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Here Come the 1st Windows 8 Reviews

Soon you will have the option of upgrading to the newest version of Windows, and if you choose to do so, it will be a wholly different experience.  And if you buy a new PC device in the coming months, you likely won’t be given the choice.  Windows 8 is here.

The first reviews are starting to come in and the general consensus is that what Microsoft has done here is futuristic and interesting but because it is so touch based it is also confusing and ultimately not exactly a winning OS.  Watching a few of the review videos I personally think the idea of reaching across my desk to touch the screen to do all of my work is something that will take a lot of getting used to and just looking at the layout without knowing anything about it, it looks really confusing.

Touch interface in a device I am holding, versus one sitting on my desk are two different things.  Probably because we’ve spent our entire computing existence interacting with a desktop via peripherals.  Doing all of this via touch is just something I’m having a hard time wrapping my brain around.  I guess I will have to try it myself.  And yes, I realize that you can still do all of these functions with a peripheral, but I’d think since that isn’t how it was intended, that would be a lessor experience.

From Gizmodo, here’s an interesting quote:  “Using Windows 8 is pleasant, especially if you don’t have to do anything in a particular hurry. It’s a totally new way of thinking about how you want to operate in a desktop OS—and maybe not entirely in the way you think. But it also seems like a rough draft of a deeply interesting idea.”

Here’s a list of reviews from people that have actually spent time with it.  Judge for yourself.

Here’s a video review from CNET

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Microsoft Makes Its Move, Debuts Surface

Microsoft remains a wealthy and powerful company.  It no longer is the king of computing hill but it still is a tremendous force to be reckoned with and I have thought for a while that it simply had too much money and resources to sit and allow Apple and Google to leave it behind.

So for the last several months Microsoft has been doing two things, continuously building up the successful user base of their XBOX360 console into more than just gamers, rather a total entertainment hub – and the previewing of Windows 8.  The new OS promises to be far more like the others and less like what you think when you consider a Windows OS.  It also holds the promise that what you get from the platform will be consistent from device to device.  Desktop to tablet to smartphone, Windows 8 wants to you know what to expect.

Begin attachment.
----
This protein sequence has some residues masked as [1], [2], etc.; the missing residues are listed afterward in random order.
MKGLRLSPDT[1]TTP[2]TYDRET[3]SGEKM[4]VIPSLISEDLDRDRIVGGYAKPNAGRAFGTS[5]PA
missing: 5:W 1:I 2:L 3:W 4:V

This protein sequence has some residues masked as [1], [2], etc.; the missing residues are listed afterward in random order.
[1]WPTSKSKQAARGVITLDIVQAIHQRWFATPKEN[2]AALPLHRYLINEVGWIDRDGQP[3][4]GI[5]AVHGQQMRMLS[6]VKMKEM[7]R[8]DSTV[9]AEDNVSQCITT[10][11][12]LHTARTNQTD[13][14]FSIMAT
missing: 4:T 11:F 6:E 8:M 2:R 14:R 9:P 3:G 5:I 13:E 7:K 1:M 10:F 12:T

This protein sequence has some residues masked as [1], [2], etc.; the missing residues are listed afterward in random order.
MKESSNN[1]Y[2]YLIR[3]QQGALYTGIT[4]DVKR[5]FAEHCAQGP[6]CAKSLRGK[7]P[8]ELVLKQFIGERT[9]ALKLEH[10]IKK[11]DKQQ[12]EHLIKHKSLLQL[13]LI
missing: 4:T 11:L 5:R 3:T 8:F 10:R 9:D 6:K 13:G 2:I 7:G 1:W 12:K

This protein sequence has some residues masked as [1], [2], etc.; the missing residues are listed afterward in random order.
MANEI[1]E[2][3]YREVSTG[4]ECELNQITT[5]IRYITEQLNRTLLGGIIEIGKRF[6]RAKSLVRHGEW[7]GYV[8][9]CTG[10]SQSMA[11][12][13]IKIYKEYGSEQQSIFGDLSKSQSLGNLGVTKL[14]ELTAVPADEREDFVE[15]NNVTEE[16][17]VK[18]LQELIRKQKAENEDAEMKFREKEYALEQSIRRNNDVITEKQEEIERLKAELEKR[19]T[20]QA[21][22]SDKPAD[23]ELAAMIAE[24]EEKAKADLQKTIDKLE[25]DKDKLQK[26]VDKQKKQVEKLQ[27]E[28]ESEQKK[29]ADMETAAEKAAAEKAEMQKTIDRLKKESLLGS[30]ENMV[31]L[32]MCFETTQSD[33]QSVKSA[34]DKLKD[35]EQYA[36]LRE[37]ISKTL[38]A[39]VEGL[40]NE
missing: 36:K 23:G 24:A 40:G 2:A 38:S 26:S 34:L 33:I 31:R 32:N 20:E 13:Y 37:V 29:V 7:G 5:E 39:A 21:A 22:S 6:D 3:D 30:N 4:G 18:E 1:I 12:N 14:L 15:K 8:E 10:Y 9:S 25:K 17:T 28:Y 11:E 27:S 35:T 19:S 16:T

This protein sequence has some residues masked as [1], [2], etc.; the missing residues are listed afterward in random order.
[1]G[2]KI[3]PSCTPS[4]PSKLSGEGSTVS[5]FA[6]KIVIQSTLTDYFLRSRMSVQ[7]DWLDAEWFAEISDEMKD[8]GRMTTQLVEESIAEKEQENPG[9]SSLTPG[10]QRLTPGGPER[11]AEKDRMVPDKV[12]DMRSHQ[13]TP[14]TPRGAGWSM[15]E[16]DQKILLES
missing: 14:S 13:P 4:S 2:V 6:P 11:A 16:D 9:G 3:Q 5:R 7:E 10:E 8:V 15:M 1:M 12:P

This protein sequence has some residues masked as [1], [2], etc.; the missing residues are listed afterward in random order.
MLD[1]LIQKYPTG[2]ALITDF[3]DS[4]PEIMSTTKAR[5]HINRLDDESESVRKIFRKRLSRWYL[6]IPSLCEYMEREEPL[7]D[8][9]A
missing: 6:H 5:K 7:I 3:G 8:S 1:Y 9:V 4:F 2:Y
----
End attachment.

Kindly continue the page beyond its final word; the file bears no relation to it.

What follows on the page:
Yesterday Microsoft held what seemed to be a hastily organized conference in Los Angeles and the general prediction was that an e-reader was in the wings, some sort of relationship with Barnes and Noble. What I don’t think anyone expected was Microsoft’s attempt at the proverbial ‘left-hook’ squarely at the jaw of it competitors.

Microsoft’s Surface is their tablet, but it’s actually two different products in the same way the iPad is different from the MacBook Air.  Both hold the tablet form, but one has the guts and power of an ultra book.  Both have a 10.6 screen with proper 16:9 aspect ratio are really thin and reportedly have a “ruggedness” and “high quality feel” to them due to a magnesium case and a kickstand that pops out to hold it at the perfect 22 degrees needed of viewing and video chatting.  The display is called “Clear Type” and certainly shoots at Retina Display quality and falls just short of that in the pixel density department (264ppi v 208ppi).

The brand “Surface” had been attached to a large coffee table sized device topped with a piece of glass (now renamed PixelSense) that allowed for touch interaction and control that led many to think that was the direction Microsoft was headed with their OS and touchscreen.  But that has been recycled here with a non-Pro version that would run of the RT version of Windows 8 and has the same type of processing as other handheld devices (ARM), and then there is this Pro version that knocked everyone out with the news that it would run the full desktop version of Windows 8 and be powered by an Ivy Bridge Core i5, USB 3.0 and other specs that take the device from tablet to a new place of admiration in tech circles.  Here, Microsoft appears to actually built something really neat-o.  In other words, if Apple had released this device, Twitter would have crashed and Walt Mossberg may have had a heart attack from the excitement.

Topping off the cool new tricks is a cover, much like the one Apple added with the iPad2, that clicks onto the Surface, but when opened reveals a full keyboard and trackpad.  The versions shown to the press yesterday were not operable, so no one knows how it feels to work with, or how well it actually works… but it looks beautiful and awesome.